My husband died by suicide last year and I am really struggling to cope with my two small children
Q. I lost my husband, to suicide over a year ago and I've been left to rear two small children now aged four and almost three. It has been such a difficult time for me. I alternate between despair and fury. I just feel so overwhelmed a lot of the time. My big problem though is that the children are pretty much out of control. Their behaviour is appalling and I just don't seem to be able to get them to behave. I end up screaming at them a lot, which I know is bad. In fact, the whole atmosphere in their lives is so negative and full of conflicts. Have you any advice?
David replies: What a tragic situation to be in. I can only imagine the range of feelings you must have in relation to your husband's death. The despair and fury that you mention make good sense in terms of what has happened.
As I was reading, I wondered if another part of the picture might be that you resent the burden of caring that has been placed on your shoulders. Having young children can be a challenge in any family, but in the face of a bereavement and, possibly, feeling abandoned by your husband in the way he died, that challenge may be magnified for you. No wonder you feel overwhelmed a lot of the time! You have been placed in a very difficult situation.
You don't mention it, but I wonder also about what kind of emotional and social support you have? Have you any extended family or close friends that can help you, both as a shoulder to lean (or cry) on, or to help in practical ways with minding the children?
If so, then take full advantage of it. If you haven't up to now, then this may be the time to reach out.
I know you are writing to me to get help to deal with your children's behaviour, but in terms of help, I think you may need to prioritise your own needs first.
I am a steadfast believer that if we don't mind ourselves, as parents, we cannot mind our children.
For example, in order to be able to help our children to regulate their feelings or their behaviours, we have to feel on a even keel ourselves, such that we have the availability to be able to respond to their needs.
When parents are overwhelmed, physically or emotionally, they will often experience their children as being harder to manage. Toddlers and pre-schoolers, especially, rely on the adults around them to soothe and regulate their strong feelings.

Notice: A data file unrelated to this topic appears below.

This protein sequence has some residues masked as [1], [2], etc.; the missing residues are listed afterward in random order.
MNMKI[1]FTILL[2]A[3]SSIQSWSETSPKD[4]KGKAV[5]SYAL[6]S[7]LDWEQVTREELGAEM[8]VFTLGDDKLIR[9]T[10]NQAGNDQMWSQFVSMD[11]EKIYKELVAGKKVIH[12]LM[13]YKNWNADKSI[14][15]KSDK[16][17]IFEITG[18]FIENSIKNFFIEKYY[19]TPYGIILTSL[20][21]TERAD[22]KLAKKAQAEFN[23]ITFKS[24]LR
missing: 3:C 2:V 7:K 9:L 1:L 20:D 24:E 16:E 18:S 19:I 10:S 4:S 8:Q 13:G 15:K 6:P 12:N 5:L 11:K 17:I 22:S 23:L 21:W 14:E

At that age, children will often act out those strong feelings in misbehaviour, almost as if trying to show their parents that they are upset or distressed.
There will be things you can do, in due course, to be firm but kind in setting clear and consistent limits on their behaviour.
You can apply techniques of positive parenting, such as distraction, humour, and managing the environment to lessen their chances of making a mess, or getting things wrong, offering hurdle help to get them past some points of frustration with things they are struggling to achieve, and so on.
But, in truth, shifting to a different parenting style that is authoritative and takes account of their need for structure, rules and expectations of behaviour, while at the same time being warm, understanding and responsive to their needs, will take a huge amount of effort, both physically and emotionally.
I think you need to mind yourself to get yourself into the space where you can take on these kinds of changes. Beginning to process your grief (which will probably include your despair and your fury) about your husband's death, the manner of it, the loss of him and the complexity of perhaps feeling abandoned and burdened, needs to be your first priority.
This may be a good time to seek counselling or therapy for yourself. That might be the first step in minding yourself emotionally, creating greater freedom and space to be able to then look at the needs of your children.
Your whole world may feel turned upside down at present. You need some time and some help to reorient yourself, to be able to recreate that sense of stability in which you can become the best parent you can be.
If you have any parenting queries for David Coleman, please email firstname.lastname@example.org. Please note that David cannot enter into individual correspondence